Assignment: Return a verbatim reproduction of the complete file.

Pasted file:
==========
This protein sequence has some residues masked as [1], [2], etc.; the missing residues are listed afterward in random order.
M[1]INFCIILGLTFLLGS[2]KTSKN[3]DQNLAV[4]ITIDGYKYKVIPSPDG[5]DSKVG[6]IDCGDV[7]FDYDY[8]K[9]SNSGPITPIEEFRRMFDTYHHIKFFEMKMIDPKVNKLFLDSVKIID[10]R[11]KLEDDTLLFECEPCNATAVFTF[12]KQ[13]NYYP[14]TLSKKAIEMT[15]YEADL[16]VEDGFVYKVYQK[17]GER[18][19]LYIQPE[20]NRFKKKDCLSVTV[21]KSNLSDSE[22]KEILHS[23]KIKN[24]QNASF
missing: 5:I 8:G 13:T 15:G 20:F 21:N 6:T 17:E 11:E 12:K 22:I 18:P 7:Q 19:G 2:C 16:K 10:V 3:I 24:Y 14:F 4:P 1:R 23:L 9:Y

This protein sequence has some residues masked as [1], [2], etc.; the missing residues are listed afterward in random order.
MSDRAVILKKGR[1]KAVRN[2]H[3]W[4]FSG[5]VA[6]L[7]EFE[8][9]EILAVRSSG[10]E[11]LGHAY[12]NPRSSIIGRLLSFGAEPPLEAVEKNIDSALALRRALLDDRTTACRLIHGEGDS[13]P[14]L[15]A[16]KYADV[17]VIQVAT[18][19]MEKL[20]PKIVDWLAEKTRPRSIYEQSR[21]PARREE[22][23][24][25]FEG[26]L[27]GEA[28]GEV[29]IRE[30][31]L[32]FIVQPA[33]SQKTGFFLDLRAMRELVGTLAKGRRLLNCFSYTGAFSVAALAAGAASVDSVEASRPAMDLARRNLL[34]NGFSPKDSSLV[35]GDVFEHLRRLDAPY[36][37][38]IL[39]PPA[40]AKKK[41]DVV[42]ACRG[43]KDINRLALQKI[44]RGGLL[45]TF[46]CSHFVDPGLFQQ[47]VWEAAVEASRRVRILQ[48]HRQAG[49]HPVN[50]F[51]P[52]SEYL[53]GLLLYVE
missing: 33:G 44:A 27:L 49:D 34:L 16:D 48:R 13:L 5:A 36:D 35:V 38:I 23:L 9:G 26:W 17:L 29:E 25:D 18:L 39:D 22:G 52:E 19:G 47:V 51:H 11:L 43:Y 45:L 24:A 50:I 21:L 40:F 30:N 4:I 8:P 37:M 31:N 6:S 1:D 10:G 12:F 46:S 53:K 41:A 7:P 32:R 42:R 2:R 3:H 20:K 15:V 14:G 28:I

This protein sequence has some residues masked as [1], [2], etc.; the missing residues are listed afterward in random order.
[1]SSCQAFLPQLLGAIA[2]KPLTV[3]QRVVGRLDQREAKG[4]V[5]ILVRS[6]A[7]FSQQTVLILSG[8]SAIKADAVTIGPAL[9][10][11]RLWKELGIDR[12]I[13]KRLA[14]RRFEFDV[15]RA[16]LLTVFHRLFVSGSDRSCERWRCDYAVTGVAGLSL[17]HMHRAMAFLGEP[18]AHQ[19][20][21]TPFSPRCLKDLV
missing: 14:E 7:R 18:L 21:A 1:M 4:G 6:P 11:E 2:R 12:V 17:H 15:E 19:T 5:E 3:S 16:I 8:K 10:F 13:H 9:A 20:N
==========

This protein sequence has some residues masked as [1], [2], etc.; the missing residues are listed afterward in random order.
M[1]INFCIILGLTFLLGS[2]KTSKN[3]DQNLAV[4]ITIDGYKYKVIPSPDG[5]DSKVG[6]IDCGDV[7]FDYDY[8]K[9]SNSGPITPIEEFRRMFDTYHHIKFFEMKMIDPKVNKLFLDSVKIID[10]R[11]KLEDDTLLFECEPCNATAVFTF[12]KQ[13]NYYP[14]TLSKKAIEMT[15]YEADL[16]VEDGFVYKVYQK[17]GER[18][19]LYIQPE[20]NRFKKKDCLSVTV[21]KSNLSDSE[22]KEILHS[23]KIKN[24]QNASF
missing: 5:I 8:G 13:T 15:G 20:F 21:N 6:T 17:E 11:E 12:K 22:I 18:P 7:Q 19:G 2:C 16:K 10:V 3:I 24:Y 14:F 4:P 1:R 23:L 9:Y

This protein sequence has some residues masked as [1], [2], etc.; the missing residues are listed afterward in random order.
MSDRAVILKKGR[1]KAVRN[2]H[3]W[4]FSG[5]VA[6]L[7]EFE[8][9]EILAVRSSG[10]E[11]LGHAY[12]NPRSSIIGRLLSFGAEPPLEAVEKNIDSALALRRALLDDRTTACRLIHGEGDS[13]P[14]L[15]A[16]KYADV[17]VIQVAT[18][19]MEKL[20]PKIVDWLAEKTRPRSIYEQSR[21]PARREE[22][23][24][25]FEG[26]L[27]GEA[28]GEV[29]IRE[30][31]L[32]FIVQPA[33]SQKTGFFLDLRAMRELVGTLAKGRRLLNCFSYTGAFSVAALAAGAASVDSVEASRPAMDLARRNLL[34]NGFSPKDSSLV[35]GDVFEHLRRLDAPY[36][37][38]IL[39]PPA[40]AKKK[41]DVV[42]ACRG[43]KDINRLALQKI[44]RGGLL[45]TF[46]CSHFVDPGLFQQ[47]VWEAAVEASRRVRILQ[48]HRQAG[49]HPVN[50]F[51]P[52]SEYL[53]GLLLYVE
missing: 33:G 44:A 27:L 49:D 34:L 16:D 48:R 13:L 5:A 36:D 35:V 38:I 23:L 9:G 26:W 17:L 29:E 25:D 18:L 39:D 22:G 52:E 19:G 47:V 51:H 11:L 43:Y 45:L 24:A 50:I 21:L 40:F 30:N 4:I 8:P 37:M 31:N 6:S 1:D 10:G 12:F 46:S 53:K 41:A 7:P 32:R 42:R 2:R 3:H 20:K 15:V 14:G 28:I

This protein sequence has some residues masked as [1], [2], etc.; the missing residues are listed afterward in random order.
[1]SSCQAFLPQLLGAIA[2]KPLTV[3]QRVVGRLDQREAKG[4]V[5]ILVRS[6]A[7]FSQQTVLILSG[8]SAIKADAVTIGPAL[9][10][11]RLWKELGIDR[12]I[13]KRLA[14]RRFEFDV[15]RA[16]LLTVFHRLFVSGSDRSCERWRCDYAVTGVAGLSL[17]HMHRAMAFLGEP[18]AHQ[19][20][21]TPFSPRCLKDLV
missing: 14:E 7:R 18:L 21:A 1:M 4:G 6:P 11:E 2:R 12:V 17:H 15:E 19:T 5:E 3:S 16:I 8:K 10:F 13:H 9:A 20:N